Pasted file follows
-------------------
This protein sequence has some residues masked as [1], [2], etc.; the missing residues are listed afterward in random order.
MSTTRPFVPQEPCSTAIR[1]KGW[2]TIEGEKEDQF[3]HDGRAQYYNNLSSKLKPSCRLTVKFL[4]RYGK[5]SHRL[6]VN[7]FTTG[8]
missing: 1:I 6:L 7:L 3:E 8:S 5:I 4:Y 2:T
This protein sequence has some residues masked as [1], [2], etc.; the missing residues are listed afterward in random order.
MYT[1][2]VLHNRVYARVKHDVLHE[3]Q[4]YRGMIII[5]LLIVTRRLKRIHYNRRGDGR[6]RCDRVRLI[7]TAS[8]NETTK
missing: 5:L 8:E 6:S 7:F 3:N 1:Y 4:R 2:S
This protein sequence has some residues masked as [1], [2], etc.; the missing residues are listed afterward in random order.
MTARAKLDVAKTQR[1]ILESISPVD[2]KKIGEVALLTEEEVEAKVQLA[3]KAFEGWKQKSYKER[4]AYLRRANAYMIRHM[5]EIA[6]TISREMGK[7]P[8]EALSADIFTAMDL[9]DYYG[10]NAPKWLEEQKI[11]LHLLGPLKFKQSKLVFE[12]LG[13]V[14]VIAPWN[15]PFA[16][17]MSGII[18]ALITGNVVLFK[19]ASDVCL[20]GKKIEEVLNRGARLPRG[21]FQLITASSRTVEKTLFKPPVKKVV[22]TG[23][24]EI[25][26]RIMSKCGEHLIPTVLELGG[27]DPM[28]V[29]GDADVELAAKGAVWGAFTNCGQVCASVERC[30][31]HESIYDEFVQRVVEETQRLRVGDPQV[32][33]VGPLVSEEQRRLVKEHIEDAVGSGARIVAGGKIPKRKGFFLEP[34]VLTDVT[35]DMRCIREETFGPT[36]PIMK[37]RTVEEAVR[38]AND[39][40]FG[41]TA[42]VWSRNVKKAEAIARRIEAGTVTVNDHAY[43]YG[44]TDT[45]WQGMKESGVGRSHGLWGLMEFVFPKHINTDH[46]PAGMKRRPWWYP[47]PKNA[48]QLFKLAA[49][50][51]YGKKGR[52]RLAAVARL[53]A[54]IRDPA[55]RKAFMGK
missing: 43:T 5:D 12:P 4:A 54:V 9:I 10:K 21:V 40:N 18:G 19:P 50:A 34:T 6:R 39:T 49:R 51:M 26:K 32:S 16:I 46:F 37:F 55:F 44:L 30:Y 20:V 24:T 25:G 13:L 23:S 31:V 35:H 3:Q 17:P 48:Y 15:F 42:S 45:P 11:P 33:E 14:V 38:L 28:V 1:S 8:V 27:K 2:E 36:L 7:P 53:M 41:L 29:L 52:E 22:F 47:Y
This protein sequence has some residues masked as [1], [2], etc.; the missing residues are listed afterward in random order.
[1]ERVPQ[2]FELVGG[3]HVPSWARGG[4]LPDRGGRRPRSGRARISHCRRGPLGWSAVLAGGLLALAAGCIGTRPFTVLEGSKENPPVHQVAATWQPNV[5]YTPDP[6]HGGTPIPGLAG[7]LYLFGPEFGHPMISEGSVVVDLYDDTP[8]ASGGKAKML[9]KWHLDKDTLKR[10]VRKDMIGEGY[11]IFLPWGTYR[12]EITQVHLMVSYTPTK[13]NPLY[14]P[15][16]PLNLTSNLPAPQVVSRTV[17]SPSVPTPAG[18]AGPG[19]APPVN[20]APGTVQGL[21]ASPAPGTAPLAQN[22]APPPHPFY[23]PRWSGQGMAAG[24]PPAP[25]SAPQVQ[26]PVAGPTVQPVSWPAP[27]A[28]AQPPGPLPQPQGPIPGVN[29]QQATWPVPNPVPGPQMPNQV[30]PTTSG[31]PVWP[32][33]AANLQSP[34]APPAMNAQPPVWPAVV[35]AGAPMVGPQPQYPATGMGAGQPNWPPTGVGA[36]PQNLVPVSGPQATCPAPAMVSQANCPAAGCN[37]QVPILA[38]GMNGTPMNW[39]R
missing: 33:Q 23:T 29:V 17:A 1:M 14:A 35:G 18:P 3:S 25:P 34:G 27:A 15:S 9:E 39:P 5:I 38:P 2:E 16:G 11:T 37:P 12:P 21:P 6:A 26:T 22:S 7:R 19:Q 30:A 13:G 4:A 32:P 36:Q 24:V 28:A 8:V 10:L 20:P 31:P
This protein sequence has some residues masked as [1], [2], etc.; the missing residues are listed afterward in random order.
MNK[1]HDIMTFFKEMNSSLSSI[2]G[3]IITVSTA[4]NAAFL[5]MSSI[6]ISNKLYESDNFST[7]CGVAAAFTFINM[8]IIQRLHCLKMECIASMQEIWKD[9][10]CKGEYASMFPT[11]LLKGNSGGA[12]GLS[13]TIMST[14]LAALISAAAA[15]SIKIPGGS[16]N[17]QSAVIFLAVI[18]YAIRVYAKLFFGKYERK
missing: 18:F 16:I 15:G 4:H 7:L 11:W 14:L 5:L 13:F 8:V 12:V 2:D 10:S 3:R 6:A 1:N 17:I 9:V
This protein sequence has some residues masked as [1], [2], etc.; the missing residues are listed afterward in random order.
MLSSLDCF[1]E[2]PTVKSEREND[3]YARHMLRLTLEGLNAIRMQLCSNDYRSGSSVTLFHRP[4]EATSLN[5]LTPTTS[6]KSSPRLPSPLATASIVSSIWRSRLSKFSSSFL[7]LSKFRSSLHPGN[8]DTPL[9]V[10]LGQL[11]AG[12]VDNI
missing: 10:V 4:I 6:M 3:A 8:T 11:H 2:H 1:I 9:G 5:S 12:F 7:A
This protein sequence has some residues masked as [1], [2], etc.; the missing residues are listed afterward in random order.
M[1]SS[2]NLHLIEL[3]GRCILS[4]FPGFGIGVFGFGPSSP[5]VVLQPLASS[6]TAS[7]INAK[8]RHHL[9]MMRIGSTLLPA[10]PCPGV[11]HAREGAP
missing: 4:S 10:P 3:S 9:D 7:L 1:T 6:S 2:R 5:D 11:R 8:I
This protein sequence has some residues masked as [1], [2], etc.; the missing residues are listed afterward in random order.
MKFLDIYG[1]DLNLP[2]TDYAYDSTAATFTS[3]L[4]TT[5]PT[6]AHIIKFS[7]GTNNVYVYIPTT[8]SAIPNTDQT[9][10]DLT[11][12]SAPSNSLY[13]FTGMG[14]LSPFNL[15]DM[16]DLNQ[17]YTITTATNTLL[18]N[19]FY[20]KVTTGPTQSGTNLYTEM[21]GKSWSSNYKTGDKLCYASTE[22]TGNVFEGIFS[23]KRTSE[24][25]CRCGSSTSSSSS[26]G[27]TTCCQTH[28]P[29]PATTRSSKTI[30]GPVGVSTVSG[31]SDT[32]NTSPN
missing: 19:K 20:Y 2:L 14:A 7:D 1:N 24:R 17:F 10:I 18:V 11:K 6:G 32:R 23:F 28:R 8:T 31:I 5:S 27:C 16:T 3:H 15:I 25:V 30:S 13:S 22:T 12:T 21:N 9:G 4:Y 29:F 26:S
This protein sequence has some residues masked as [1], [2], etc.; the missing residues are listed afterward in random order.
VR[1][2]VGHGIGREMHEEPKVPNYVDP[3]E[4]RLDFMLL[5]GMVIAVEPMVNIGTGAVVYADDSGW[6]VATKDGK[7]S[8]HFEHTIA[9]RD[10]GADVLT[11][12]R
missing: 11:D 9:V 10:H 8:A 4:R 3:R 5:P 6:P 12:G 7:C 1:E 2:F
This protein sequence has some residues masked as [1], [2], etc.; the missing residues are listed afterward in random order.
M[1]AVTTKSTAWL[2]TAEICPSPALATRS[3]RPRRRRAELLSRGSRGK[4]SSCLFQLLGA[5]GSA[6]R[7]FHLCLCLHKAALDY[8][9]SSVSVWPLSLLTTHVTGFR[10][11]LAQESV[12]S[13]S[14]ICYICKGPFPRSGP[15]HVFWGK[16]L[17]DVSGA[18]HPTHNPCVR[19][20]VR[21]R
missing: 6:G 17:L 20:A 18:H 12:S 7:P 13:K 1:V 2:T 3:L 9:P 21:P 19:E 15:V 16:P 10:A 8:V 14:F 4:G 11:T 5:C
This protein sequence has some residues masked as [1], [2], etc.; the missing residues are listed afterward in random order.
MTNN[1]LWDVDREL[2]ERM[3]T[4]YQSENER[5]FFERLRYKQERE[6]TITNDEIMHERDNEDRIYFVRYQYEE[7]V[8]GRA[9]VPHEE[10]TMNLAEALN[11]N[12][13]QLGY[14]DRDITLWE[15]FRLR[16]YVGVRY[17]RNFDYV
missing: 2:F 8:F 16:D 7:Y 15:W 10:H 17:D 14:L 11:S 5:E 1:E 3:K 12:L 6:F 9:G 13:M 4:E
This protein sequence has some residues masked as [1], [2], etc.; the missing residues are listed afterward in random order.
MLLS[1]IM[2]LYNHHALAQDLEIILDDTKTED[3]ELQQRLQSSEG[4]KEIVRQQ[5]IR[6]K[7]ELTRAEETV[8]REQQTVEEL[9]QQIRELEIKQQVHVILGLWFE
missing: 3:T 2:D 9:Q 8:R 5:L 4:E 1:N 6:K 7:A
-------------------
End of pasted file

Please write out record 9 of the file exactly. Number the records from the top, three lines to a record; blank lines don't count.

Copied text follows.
This protein sequence has some residues masked as [1], [2], etc.; the missing residues are listed afterward in random order.
VR[1][2]VGHGIGREMHEEPKVPNYVDP[3]E[4]RLDFMLL[5]GMVIAVEPMVNIGTGAVVYADDSGW[6]VATKDGK[7]S[8]HFEHTIA[9]RD[10]GADVLT[11][12]R
missing: 11:D 9:V 10:H 8:A 4:R 3:R 5:P 6:P 12:G 7:C 1:E 2:F